The Democratic Party is fundamentally a business party that happens to have inherited some leftist blocs because of accidents of history, and because the Republican Party seems determined to repel anybody who doesn’t fit its notion of “real Americans”. For all practical purposes there is no ideological left, unfortunately, in American politics.

#22 Comment By sean On April 13, 2015 @ 8:31 pm

I wish this article had been written eight years ago (and maybe it was) because unfortunately that when Sen. Webb’s moment came and went.

Webb could have been the Presidential candidate of 2008 who could have attracted the antiwar vote on both the Right and Left in the manner of someone who has seen war and who has credibility with the Scots-Irish constituency. After its their kids who do a good chunk of the dying in war. That would have been a very powerful coalition to run on.

Instead, Webb stayed in the Senate for just one term and Hilary Clinton transformed herself into Norma Rae to to save herself against Obama. There was no one to challenge either her views or explain his. Thus no real foreign policy discussion So Obama became President, Clinton extracted being Secretary of State as her tribute for party unity and no real change while the antiwar movement goes into deep hibernation.

Seven years later Webb wishes to be President despite the fact that was Obama’s coalition which helped him win his Senate seat over Allen. Actually, the Scots-Irish of Virginia stayed loyal to Allen. What possible coalition could elect Webb now? Is the first primary he’s going to compete in the Oklahoma primary? It’s too bad he’s engaged in a fools errand now, because back then, he would have been pretty formidable.

As for the Scots-Irish, they’re pretty much screwed. They won’t vote at all for the Democrats, so they’re not in the coalition which is better positioned to win the White House and instead for a warlike GOP who will be the first send their families off to war in Iran, Yemen or Ukraine. Political death or actual death. That’s an awful choice.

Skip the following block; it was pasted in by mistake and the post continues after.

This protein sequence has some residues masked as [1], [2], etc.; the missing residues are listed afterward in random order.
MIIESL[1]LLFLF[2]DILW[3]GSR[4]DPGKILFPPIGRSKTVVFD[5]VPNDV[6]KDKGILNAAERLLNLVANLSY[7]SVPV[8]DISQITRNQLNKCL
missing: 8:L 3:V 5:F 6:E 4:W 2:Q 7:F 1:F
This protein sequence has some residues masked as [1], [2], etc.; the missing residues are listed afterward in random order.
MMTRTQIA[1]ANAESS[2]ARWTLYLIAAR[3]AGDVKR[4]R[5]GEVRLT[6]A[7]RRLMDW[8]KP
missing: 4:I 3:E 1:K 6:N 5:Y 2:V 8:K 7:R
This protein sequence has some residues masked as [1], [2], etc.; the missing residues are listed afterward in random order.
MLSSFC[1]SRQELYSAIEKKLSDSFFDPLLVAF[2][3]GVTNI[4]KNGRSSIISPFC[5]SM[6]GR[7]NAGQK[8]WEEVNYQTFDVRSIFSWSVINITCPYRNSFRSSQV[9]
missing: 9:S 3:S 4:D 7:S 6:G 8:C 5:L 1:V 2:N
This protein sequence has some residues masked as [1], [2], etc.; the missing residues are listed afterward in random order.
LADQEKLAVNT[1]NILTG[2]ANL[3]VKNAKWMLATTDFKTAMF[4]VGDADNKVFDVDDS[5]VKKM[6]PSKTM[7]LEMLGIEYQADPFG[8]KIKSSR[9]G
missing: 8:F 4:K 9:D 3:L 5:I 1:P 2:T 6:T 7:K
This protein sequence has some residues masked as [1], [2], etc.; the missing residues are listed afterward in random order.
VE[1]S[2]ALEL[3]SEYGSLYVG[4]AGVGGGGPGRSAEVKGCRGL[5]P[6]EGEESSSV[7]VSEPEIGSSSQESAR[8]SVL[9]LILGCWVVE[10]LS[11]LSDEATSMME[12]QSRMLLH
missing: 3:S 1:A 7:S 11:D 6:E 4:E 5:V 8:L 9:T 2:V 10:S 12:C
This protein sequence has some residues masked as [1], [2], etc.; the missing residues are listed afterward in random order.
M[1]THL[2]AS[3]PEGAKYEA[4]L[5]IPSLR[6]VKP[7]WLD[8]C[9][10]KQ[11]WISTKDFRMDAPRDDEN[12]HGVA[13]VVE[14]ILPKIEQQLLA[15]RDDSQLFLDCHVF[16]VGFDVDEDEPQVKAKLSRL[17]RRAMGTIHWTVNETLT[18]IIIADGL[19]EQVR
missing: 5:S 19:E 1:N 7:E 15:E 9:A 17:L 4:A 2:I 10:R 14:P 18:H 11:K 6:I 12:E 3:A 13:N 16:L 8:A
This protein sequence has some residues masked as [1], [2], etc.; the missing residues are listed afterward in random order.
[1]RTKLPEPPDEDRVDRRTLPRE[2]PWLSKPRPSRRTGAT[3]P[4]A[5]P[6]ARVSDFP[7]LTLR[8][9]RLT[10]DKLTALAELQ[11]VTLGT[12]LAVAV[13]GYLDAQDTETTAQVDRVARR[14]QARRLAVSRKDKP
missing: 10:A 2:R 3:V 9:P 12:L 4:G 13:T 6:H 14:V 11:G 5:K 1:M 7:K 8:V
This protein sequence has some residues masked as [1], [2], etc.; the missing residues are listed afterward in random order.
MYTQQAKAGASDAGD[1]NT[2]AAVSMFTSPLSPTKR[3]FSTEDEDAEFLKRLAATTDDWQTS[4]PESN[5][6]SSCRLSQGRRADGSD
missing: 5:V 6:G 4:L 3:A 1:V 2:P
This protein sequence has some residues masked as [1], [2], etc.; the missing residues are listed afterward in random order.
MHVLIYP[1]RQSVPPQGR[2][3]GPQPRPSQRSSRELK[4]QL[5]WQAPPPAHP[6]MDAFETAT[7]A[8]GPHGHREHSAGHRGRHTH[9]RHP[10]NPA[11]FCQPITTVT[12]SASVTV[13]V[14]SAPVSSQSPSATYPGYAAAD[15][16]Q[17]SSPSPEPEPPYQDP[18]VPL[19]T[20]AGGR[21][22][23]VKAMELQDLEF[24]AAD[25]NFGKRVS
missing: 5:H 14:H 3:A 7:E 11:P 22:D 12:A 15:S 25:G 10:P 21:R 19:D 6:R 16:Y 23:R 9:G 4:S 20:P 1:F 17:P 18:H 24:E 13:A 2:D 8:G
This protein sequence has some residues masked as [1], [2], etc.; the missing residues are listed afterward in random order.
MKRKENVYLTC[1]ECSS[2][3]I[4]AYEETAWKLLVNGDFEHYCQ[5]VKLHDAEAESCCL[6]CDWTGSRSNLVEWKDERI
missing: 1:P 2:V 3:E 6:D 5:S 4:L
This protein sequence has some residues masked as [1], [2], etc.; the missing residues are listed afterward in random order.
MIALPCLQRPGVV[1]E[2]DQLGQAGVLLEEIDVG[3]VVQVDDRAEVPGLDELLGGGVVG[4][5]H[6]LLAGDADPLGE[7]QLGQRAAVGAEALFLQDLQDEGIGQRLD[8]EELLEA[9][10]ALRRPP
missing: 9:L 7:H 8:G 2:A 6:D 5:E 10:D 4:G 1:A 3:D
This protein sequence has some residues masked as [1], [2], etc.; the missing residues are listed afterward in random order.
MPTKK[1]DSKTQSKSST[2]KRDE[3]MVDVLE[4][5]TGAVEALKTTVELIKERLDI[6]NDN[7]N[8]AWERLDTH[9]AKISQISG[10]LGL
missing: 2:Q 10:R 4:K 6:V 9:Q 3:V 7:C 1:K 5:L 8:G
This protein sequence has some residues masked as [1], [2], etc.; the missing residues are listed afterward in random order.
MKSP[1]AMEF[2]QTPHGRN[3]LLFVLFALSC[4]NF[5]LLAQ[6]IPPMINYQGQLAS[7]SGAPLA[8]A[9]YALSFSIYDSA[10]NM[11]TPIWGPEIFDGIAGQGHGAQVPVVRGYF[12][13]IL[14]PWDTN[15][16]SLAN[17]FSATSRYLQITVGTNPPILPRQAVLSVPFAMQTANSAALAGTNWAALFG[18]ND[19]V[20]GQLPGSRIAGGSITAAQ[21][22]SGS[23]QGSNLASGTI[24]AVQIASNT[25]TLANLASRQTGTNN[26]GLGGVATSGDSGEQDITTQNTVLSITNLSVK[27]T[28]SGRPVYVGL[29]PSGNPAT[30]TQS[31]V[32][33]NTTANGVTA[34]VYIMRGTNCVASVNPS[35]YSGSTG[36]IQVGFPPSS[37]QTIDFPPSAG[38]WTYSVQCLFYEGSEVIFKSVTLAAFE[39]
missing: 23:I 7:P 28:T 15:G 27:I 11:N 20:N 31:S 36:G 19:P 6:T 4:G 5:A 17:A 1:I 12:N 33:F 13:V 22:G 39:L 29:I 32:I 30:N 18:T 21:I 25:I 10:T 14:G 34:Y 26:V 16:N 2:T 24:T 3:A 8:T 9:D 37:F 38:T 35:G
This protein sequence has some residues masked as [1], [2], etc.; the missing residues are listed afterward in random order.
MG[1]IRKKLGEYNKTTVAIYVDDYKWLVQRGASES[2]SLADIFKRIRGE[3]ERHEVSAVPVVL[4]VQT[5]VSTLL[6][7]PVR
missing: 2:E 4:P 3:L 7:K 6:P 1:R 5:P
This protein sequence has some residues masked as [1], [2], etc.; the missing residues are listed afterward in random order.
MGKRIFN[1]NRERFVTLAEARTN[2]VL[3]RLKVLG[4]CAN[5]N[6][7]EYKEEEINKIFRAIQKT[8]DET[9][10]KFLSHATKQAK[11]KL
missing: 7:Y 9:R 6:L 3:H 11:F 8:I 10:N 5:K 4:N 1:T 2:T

#23 Comment By Bill On April 18, 2015 @ 9:08 pm

This piece makes me wonder if Mr. Kauffman pays any attention to actual politics (and I certainly wouldn’t blame him if he doesn’t!) or has taken to living his life solely within the realm of rhetoric (and his local community.) Many in the TAC crowd displayed similar enthusiasm for Webb when he ran for Senate. I think, however, that it may have been someone at TAC who later admitted that Webb “talks like Pat Buchanan and votes like Harry Reid.”

Webb is a master of rhetoric, and he has carefully cultivated an appealing persona. He is also a lackluster one-term Senator who voted in lockstep with the liberal-Democratic party leadership on every big-government and socially liberal issue, who undertook few initiatives or efforts of his own, and who then got out as soon as he could, probably to avoid more tough policy choices. He had his big chance to demonstrate that he had real convictions, and he demonstrated that he has none. I don’t see how he can be assessed as anything but an opportunistic phony.

Single-issue antiwar candidates might see something in him, but I don’t see him offering anything of substance to merit broad conservative support.

#24 Comment By EliteCommInc. On April 20, 2015 @ 5:20 pm

“For all practical purposes there is no ideological left, unfortunately, in American politics.”

In my view, that left would comprise those who contend for “same sex marriage” {And it really a powerful minority}, after birth and late term abortions, those who argue for euthanasia, the redifinition or the termination of marriage altogether as normative community standard, who contend thet the Consitution should be viewed in context of international frames democratic ideas/theories, nongender/transgender restrooms, “hate crime legislators”, that laws ought to attend to inidvidual hurts as Constitutional harms, that human rights supercedes constitutional rights, that economic and social concerns — are borderless.

Now there was a time when such ideas were ony intellectual exploration, now they exist as policy advances. The silence of the middle and right left should not be construed as a body subsumed by far left thinking, though I understand why one might argue as much.

#25 Comment By Shelly On May 23, 2015 @ 2:22 am

I know this is a late post, but I just read this. — Upon his departure from the Senate Larry Sabato, head of the Center for Politics at the University of Virginia and one of the nation’s most respected political commentators, said, “Many people run for the Senate to be something, rather than do something, but not Webb. For a one-term Senator he’s got quite a legacy. I’ve watched senators serve three, four, five terms and have less to show for it.” And Senate Armed Services Committee Chairman Carl Levin observed, “I have seen first-hand his extraordinary knowledge and understanding of the issues … and I have no doubt Jim Webb’s service to our nation will long continue.”

#26 Comment By Alan Miller On June 2, 2015 @ 7:43 pm

Jim Webb is a principled man with a built-in B.S. detector. Both of which probably doom his presidential prospects because he’s not afraid to speak truth to power. When Reagan broke his promise of a 600-ship Navy, Secretary Webb resigned. When Sen. McCain tried to shortchange veterans on the expanded G.I. Bill, Webb stood up to him.